When the 2017 campaign came to a close, it was an open question whether the Indians should and would exercise a $12MM club option over outfielder Michael Brantley. The alternative — which MLBTR poll respondents narrowly preferred — was to send him onto free agency with a $1MM buyout.
As it turned out, of course, Cleveland elected to roll the dice on Brantley, betting that he’d have his first healthy season since 2015 — when he was a high-end offensive performer. Significant shoulder and ankle problems conspired to limit Brantley to just 101 total games over the ensuing two seasons. Though he hit well in 2017, turning in a .299/.357/.444 with nine home runs in 375 plate appearances, that wasn’t near the top-level output he had turned in previously. All said, it was open to question just what Brantley would contribute in 2018
For the budget-conscious contenders, it wasn’t an easy call, particularly with a variety of potential buy-low targets available in free agency and other needs clamoring for attention. While the overall roster performance hasn’t been quite to expectations in 2018, though, the decision to hang onto Brantley has paid off handsomely.
Through 245 plate appearances on the year, Brantley carries a .316/.359/.529 slash with 11 home runs. He has returned to striking out in less than ten percent of his plate appearances. And while he isn’t walking as much as he did in 2015, with a slightly below-average 6.1% rate, Brantley is producing more power (.213 isolated slugging) than he ever has in a full season. Better still, Statcast thinks there’s more in the tank, as it credits him with a .410 xwOBA that significantly exceeds the .374 wOBA mark that has resulted.
Still, there are some questions facing Brantley away from the plate. Typically a plus runner, he has rated as a negative thus far in 2018 under Fangraphs’ BsR measure. More worrisome, perhaps, is the slippage in his defensive metrics. Most of his career has been spent in range of average in left field, but Brantley has been panned by both DRS (-8) and UZR (-5.6) in 2018.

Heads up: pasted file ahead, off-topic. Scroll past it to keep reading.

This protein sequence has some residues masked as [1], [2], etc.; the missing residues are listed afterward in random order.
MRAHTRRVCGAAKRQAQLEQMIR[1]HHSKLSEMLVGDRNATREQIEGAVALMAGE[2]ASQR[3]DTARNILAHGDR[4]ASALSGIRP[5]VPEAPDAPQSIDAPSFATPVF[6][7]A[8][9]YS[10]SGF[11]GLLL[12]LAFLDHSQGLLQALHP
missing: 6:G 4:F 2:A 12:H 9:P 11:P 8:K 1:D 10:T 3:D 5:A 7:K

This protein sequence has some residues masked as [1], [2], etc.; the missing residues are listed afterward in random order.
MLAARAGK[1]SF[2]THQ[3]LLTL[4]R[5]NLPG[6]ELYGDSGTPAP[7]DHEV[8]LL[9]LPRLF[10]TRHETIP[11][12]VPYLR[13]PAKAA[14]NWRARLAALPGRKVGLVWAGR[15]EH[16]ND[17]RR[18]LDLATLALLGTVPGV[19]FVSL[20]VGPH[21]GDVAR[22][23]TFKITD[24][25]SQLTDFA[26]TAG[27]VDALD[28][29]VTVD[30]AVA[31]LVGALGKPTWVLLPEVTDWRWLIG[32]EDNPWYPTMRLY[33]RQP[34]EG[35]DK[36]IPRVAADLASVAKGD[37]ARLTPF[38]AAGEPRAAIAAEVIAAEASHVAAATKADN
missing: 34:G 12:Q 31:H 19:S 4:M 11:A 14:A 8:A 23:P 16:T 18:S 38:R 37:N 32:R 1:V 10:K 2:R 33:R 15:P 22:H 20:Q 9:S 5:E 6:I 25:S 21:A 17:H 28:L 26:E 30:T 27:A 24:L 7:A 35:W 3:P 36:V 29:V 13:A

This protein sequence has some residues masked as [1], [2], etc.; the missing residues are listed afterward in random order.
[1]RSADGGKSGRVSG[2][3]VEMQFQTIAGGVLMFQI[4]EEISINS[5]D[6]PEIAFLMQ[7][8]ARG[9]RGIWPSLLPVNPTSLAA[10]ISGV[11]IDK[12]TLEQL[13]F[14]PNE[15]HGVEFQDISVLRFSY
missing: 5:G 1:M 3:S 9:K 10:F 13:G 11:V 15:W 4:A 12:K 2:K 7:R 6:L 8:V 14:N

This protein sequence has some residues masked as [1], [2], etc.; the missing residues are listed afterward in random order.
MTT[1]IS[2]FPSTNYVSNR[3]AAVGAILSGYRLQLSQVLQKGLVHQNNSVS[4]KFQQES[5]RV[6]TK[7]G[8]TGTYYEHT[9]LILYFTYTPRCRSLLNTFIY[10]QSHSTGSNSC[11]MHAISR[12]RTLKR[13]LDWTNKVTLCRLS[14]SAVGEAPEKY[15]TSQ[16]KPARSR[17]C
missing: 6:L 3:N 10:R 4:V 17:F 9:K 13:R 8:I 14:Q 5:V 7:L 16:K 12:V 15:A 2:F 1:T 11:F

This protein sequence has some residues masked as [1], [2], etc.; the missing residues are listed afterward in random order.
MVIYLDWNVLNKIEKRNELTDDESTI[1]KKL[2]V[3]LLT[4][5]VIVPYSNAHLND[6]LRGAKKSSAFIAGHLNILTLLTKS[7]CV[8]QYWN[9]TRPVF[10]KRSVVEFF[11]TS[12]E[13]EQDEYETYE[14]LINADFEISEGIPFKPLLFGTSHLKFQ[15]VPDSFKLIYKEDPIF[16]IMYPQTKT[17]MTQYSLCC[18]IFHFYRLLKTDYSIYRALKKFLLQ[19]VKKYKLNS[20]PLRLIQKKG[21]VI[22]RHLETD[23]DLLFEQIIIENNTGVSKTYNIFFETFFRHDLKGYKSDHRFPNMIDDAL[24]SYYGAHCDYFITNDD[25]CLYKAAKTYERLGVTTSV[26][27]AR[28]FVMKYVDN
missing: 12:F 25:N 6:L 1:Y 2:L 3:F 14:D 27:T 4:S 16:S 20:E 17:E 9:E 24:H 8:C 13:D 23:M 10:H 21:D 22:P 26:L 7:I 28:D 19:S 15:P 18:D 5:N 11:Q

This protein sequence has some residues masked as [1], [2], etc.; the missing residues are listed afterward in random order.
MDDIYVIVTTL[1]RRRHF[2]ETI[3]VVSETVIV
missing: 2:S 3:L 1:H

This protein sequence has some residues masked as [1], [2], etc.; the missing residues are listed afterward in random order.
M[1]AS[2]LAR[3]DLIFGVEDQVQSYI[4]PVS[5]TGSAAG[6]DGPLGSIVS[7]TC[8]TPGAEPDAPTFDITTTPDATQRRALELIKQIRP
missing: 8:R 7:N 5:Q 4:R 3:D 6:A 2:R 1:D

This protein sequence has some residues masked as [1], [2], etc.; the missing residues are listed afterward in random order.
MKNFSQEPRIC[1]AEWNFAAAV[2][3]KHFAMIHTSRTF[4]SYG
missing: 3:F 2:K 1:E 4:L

In regard to the baserunning and glovework, a full-season sample or finer analysis could change the picture. Still, though, those aren’t the most promising developments for a player who is already 31 years of age and has fought through major health concerns of late. Brantley has also typically carried fairly significant platoon splits over his career, though he has generally produced palatable numbers against southpaws.
If Brantley can maintain his current offensive trajectory, and perhaps exhibit reasonable form in the other areas of play as well, then he’ll have quite an interesting free-agent case. His premium plate discipline and contact skills ought to play well in the market — former teammate Carlos Santana got $20MM annually last winter despite being limited to first base defensively — though age will certainly come into play.
Frankly, there are no shortage of interest market markers to consider here. On the lower end, the agreement that Denard Span inked with the Giants covered his age-32 through age-34 campaigns. Like Brantley, he was coming off of some injury-marred campaigns with questions about how he’d bounce back. Melky Cabrera was more youthful but not as accomplished as Brantley when he signed his three-year, $42MM pact with the White Sox. The same is true of Jay Bruce, who was born months apart from Brantley but reached the market one year sooner, securing $39MM over three seasons.
There’s certainly a ready argument that Brantley ought to out-perform those contracts, particularly if teams still view him as a plausible corner outfielder for most or all of the contractual term. Players of a similarly advanced age have secured five-year guarantees, with recent examples including Lorenzo Cain ($80MM), Dexter Fowler ($82.5MM), and Ian Desmond ($70MM). In each of those cases, though, the length of the deal was perhaps less concerning since the players involved were considered capable of playing center field (as well as the infield, in Desmond’s case), even if Brantley still carries a better offensive profile.
Barring an unreal run to finish the year, Brantley will likely struggle to command a fifth year, particularly as we’ve generally seen a movement toward shorter contracts in free agency. Even with the injury history, though, might he be a strong candidate for a fourth year? Curtis Granderson got to four years, at a $15MM rate, at a more advanced age. He was coming off of an injury-shortened season, though he was also an established 40-homer bat at a time when that meant more than it does today. Alex Gordon landed $72MM on a four-year term, but didn’t face the kinds of long-term health questions that Brantley does. Nick Swisher was 32 years old when he signed for four years and $56MM after a run as a steadier, but lower-ceiling hitter than Brantley. Of course, those four-year contracts are also somewhat out of date. Josh Reddick recently secured four years and $52MM. But he was entering his age-30 campaign.
Taken together, that’s quite a broad range. Given his return to form thus far, one could reasonably craft an argument that Brantley ought to rate in the Granderson-Gordon range as a high-quality, veteran corner bat. Then again, teams will need to examine and weigh his long-term medical outlook quite closely, as Brantley has dealt with quite a bit more than the sort of acute injuries that take place in the course of playing baseball. In that view, perhaps the three-year arrangements provide a better model, though even in that event Brantley is on track to staking a claim to a significant AAV.
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